When companies talked about skill gaps in the 20th Century, the discussion revolved around recruiting and hiring, aligning the right degree programs, developing internal training programs, and surveys conducted by the Human Resources department. Worrying about skill gaps fell low on the priority list and companies focused more on efficiency and standardizing core processes through Six Sigma and Lean programs to realize savings and gain advantage over their competition.

New employees arrived at their job on the first day brimming with confidence, but they did not yet know what they did not know – they were unconsciously incompetent. Within a week, their confidence turned into concern as they quickly realized the gap between what they thought they knew and what they actually knew might be wider than expected – they became consciously incompetent. With the help of some tough love, several lumps and bruises, and good old-fashioned on-the-job training, the skill gaps closed over time as they understood and efficiently applied their knowledge, thus strengthening their working knowledge to true conscious competence.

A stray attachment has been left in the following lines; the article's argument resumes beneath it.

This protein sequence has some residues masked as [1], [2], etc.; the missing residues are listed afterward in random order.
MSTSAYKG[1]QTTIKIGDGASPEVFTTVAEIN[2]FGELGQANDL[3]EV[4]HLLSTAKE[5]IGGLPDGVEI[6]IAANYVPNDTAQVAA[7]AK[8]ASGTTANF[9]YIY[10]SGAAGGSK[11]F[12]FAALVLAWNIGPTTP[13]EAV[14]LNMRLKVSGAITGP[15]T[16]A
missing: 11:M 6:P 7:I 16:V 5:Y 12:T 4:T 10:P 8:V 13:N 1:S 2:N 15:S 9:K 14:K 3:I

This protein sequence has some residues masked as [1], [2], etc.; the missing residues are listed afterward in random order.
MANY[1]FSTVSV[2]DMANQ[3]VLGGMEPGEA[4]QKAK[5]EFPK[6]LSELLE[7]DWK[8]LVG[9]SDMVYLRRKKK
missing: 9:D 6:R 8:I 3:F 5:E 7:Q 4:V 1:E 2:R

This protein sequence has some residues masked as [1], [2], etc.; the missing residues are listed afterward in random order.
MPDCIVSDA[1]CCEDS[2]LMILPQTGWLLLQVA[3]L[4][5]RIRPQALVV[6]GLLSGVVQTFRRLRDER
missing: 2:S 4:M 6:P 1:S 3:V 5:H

As experience and mastery grew, the senior worker became unconsciously competent and soon forgot to share their knowledge with those new to the organization. Quietly, they transitioned to retirement, and with them went their knowledge and intellectual capital. Not to worry – the next generation smoothly stepped into their place and the cycle continued. 

Times are changing.

There are no longer ranks of employees with equal knowledge and skill waiting to step into the gaps vacated by those who came before them. In today’s 21st-century workforce, knowledge and skill gaps continue to worry leaders across all industries as the gaps increase faster than they are closed. In fact, there are 18 million fewer Gen X’ers (born 1965-1979) than there are Baby Boomers (born 1946-1964). 

If you don’t think this gap is cause for serious concern, think again. With 10,000 Boomers leaving the workforce every day, the losses are more than problematic.